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Grace At Home Devotionals

Mad Monday

Mark 11:15-17 A message from Pastor Bryan on what made Jesus mad.

by Bryan Wilkerson on April 06, 2020

Hey everybody – Welcome to Grace at Home, coming to you live from the Wilkerson house today! Before we get started, I thought I would just welcome you into my “space.” This is where I work when I’m home – we have this little 3rd floor dormer that I’ve turned into my study. Every sermon you’ve ever heard at Grace Chapel has been written right here!

I’ll just give you a quick look around – I’ve got some stuff on the walls – the family, Camp of the Woods, outdoor scenes. Pictures and family and friends, pile of books I’m using for these messages. You can’t see it but I’ve got a nice view out the backyard and into the woods. I spend quite a lot of time up here.

Now if I was Jimmy Fallon I’d have my kids or grandkids here with me, or my dog. But I don’t have any of them around. What I do have is a wife! Karen, come say hi to the GC folks! It’s just the two of us here these days. Karen’s been doing ZOOM lessons with her students, and our grandkids, too! We miss our kids and grandkids, but they’re all doing fine, so thanks for those of you who’ve been praying for us.

So here we are in what we call, Holy Week. And down through the centuries the church has given names to certain days of the week: Palm Sunday, Maundy Thursday, Good Friday, and Easter Sunday. But as far as I know, no one has ever given a name to this day, Monday. If we were to give it a name, we could call it “Mad Monday.” Because it’s one of the few times in the gospels that we find Jesus getting mad. Angry, even.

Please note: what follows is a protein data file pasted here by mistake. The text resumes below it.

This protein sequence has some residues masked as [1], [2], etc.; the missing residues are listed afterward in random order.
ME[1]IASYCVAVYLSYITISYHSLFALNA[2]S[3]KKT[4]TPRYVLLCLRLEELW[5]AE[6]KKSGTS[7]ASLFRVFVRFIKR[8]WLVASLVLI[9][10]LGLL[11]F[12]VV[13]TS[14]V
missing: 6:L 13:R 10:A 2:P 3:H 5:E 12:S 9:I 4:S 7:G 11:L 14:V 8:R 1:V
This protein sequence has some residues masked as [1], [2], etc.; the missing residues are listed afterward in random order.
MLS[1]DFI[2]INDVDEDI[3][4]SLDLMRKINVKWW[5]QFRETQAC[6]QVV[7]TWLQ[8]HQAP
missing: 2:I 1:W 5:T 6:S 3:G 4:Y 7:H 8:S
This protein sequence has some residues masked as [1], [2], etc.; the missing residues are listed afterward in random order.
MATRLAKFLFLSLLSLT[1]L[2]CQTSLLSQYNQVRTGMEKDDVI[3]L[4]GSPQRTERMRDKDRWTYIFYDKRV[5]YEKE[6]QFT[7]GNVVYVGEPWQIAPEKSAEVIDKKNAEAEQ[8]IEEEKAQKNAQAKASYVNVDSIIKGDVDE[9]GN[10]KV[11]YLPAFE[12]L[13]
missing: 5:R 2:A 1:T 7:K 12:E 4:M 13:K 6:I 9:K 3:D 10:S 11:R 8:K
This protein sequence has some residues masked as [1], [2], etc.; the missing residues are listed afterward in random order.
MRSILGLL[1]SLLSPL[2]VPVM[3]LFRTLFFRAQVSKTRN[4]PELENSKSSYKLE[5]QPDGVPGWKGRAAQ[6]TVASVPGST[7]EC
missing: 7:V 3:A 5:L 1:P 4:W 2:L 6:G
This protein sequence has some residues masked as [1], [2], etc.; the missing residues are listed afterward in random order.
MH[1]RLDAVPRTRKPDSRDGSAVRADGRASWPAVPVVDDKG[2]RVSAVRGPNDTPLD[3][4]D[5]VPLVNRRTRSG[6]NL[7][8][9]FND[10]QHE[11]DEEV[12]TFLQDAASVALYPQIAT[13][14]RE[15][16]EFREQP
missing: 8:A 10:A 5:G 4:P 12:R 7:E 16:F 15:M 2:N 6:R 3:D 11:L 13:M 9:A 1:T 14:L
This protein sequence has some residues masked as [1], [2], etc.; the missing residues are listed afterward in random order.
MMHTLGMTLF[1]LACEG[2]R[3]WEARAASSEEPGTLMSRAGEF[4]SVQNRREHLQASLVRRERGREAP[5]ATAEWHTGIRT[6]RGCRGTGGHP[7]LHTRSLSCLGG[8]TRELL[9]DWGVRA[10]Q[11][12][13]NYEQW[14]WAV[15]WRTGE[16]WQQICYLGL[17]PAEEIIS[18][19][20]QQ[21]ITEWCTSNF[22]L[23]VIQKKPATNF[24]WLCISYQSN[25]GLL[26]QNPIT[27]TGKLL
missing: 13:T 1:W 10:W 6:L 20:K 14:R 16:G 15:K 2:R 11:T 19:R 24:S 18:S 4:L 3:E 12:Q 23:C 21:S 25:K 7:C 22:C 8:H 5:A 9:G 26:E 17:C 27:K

So after the triumphal entry on Palm Sunday, Jesus and the disciples went back to Bethany for the night. The next day, Monday, they came back into Jerusalem. And this is what happened, from Mark 11.

On reaching Jerusalem, Jesus entered the temple area and began driving out those who were buying and selling there. He overturned the tables of the moneychangers and the benches of those selling doves, and would not allow anyone to carry merchandise through the temple courts. And as he taught them, he said, “Is it not written: ‘My house will be called a house of prayer for all nations’? But you have made it a den of robbers.” Mark 11:15-17

Like I said, this is one of very few times in the Bible we see Jesus get angry. Now, he didn’t lose his temper, like we sometimes do. He was in complete control of his emotions. But he was angry over what was happening. He was angry that people coming to the temple to worship or to have their needs met, couldn’t even get in because there was so much buying and selling and noise and commotion. Mad Monday. So in one of his strongest actions yet, he cleared the place out.

Then, when all the dust had settled and the place quieted down, he quoted the Old Testament Scriptures, where God says, “My house will be called a house of prayer for all nations.” That’s the verse I want to think about for a minute today.

When I was on sabbatical I was doing a lot of reading and praying and thinking about our church. And what God had in mind for us in this next chapter. (I didn’t know the next chapter included coronavirus, but God knew.) And the Lord actually brought this verse to my mind. “My house shall be called a house of prayer for all nations.”